Stargazing doesn't have one set meaning; it may have more than a billion going all the way back to our ancestors, as Astronomic explains. You are essentially just observing stars, but the purpose changes from one person to another, whether that's looking at colours and shapes, reminding yourself of a person, or another visual or inner meaning.
What can we tell from the stars?
A star consists of hot gasses making up the shape of a big sphere. As you most likely know, the sun is the closest and most important star to us and it is so hot that you would probably burn if you get closer than 152.1 million km to it.
Apart from the sun though, there are many different types of stars. Firstly, almost all stars smaller than the sun are red, and more prominent stars are blue. The colour of a star also tells us what temperature it is. Blue stars are the hottest that die especially quickly since their own gases are so hot they burn their fuel out. Yellow stars are the second hottest star type, and red stars are the coolest of all. Stars are named, coldest to hottest, by the letters M, K, G, F, A, B, O.
Image is courtesy of UniverseToday.
You may wonder why the sun might sometimes appear red, like at sunset and sunrise, if it's so hot? Well, according to The Conversation, it's actually white; at sunset and sunrise, the sun appears red because the light needs to travel through many layers of the atmosphere. These layers contain many different types of particles like dust, giving the illusion of redness because of the moving light.
When a star runs out of its fuel and it comes time for it to say goodbye, it releases its gases, allowing new stars to form.
The main components of a star are typically the two lightest gases, helium and hydrogen. Stars shine by burning hydrogen into helium in their core, and then proceeding to create heavier gasses. Until you reach iron, stellar nucleosynthesis continues to generate bigger and heavier elements. This is when nuclear fusion occurs; when the stars are forced to be heavier than the light elements. This process causes the stars to heat up and glow because of such intense energy.
ThoughtCo gives the following simplified order for nucleosynthesis:
Carbon + helium = oxygen
Oxygen + helium = neon
Neon + helium = magnesium
Magnesium + helium = silicon
Silicon + helium = sulfur
Sulfur + helium = argon
Argon + helium = calcium
Calcium + helium = titanium
Titanium + helium = chromium
Chromium + helium = iron
Image is courtesy of Quora.
Deuterium tritium fusion. (Shutterstock/OSweetNature)
How to Stargaze
Wildlife X Team International suggests that the best place for stargazing is out of the city where there are not many lights already present and filled with pollution taking away from the beautiful stars. It's also best when the moon isn't showing much moonlight, which is before and after each new moon because it creates light that takes away from the stars. The ideal time would be autumn and spring at midnight because the sky is darkest at those times in which the bright stars shine the most as this famous quote states, "The darkest nights produce the brightest stars” - someone over the rainbow.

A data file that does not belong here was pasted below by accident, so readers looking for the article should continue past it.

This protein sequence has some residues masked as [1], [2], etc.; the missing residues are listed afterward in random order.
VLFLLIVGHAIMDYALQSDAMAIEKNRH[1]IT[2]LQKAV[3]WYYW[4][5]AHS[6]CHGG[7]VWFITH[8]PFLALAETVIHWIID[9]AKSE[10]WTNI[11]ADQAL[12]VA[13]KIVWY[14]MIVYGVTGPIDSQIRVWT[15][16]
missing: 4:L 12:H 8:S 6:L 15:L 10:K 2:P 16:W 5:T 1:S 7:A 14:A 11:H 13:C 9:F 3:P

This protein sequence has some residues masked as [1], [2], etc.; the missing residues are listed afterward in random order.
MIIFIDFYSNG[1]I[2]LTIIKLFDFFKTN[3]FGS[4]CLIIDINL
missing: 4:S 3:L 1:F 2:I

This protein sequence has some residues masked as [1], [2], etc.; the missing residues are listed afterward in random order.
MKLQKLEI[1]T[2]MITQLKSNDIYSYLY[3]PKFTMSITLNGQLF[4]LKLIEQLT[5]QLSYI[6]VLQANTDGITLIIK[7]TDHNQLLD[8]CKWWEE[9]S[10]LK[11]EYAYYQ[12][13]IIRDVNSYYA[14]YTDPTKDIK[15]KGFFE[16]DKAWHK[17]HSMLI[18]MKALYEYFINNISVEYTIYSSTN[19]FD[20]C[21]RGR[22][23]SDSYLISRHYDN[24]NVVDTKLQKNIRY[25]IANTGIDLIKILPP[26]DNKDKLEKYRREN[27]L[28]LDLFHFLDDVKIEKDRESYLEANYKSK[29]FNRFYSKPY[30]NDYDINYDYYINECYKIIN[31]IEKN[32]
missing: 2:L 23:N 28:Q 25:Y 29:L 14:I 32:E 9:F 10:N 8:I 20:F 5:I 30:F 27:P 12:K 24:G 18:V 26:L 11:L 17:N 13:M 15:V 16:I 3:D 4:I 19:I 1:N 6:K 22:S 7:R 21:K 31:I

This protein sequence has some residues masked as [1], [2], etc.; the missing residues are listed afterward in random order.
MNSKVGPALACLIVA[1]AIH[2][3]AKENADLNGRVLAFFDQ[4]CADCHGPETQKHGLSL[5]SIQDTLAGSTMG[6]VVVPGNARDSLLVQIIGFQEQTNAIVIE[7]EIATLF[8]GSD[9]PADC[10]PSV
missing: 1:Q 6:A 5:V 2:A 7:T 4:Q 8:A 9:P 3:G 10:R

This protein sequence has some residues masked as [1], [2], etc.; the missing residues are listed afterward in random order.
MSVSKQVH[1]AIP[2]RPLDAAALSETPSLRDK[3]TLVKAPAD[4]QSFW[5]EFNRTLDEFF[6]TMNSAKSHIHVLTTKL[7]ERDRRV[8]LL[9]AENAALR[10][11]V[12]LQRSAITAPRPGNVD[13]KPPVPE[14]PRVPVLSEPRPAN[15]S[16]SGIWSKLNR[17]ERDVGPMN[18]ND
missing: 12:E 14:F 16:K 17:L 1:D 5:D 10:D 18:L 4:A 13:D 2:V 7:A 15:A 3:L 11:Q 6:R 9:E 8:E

Having tools like telescopes, red light, and binoculars can help see them more precisely. You can also download many applications if you would like to see stars digitally, such as SkEye, NASA, SkySafari, Star Rover, Star Walk 2, and much more. I feel some things are better done the old-fashioned way, though, instead of using technology like phones since it makes it harder to see the sky since it's distracting and takes away from the stars. Although the apps help notice constellations better for someone new to stars, it's an excellent place to start or use it before going. Stars do indeed relieve stress and put you in a calm state. It also lets you feel a bit more free, adventurous and gives power to your imagination.
Another amusing thing to do is notice the constellations, which are patterns, this way, you may recognize patterns later. These stars are a safe place to tell your secrets, make your important wishes and they will keep them safe. Get your family and friends to do it with you. It's a tremendous and magical bonding experience that allows you to look into the oldest science in known history. Something that makes looking at stars clearer and trying to get to a higher height, such as a mountain, especially in places where there are high levels of light pollution. Check the weather to make sure there are no clouds out, humidity or precipitation. It is good to use a night sky map to know where the stars, meteor showers, planets shooting stars, and the milky way might be.
Image is courtesy of Vadim Sadovski via Shutterstock.
Image is courtesy of Layde Jane Vickers.
Article Author: Preet Kaur Chohan
Article Editors: Stephanie Sahadeo, Victoria Huang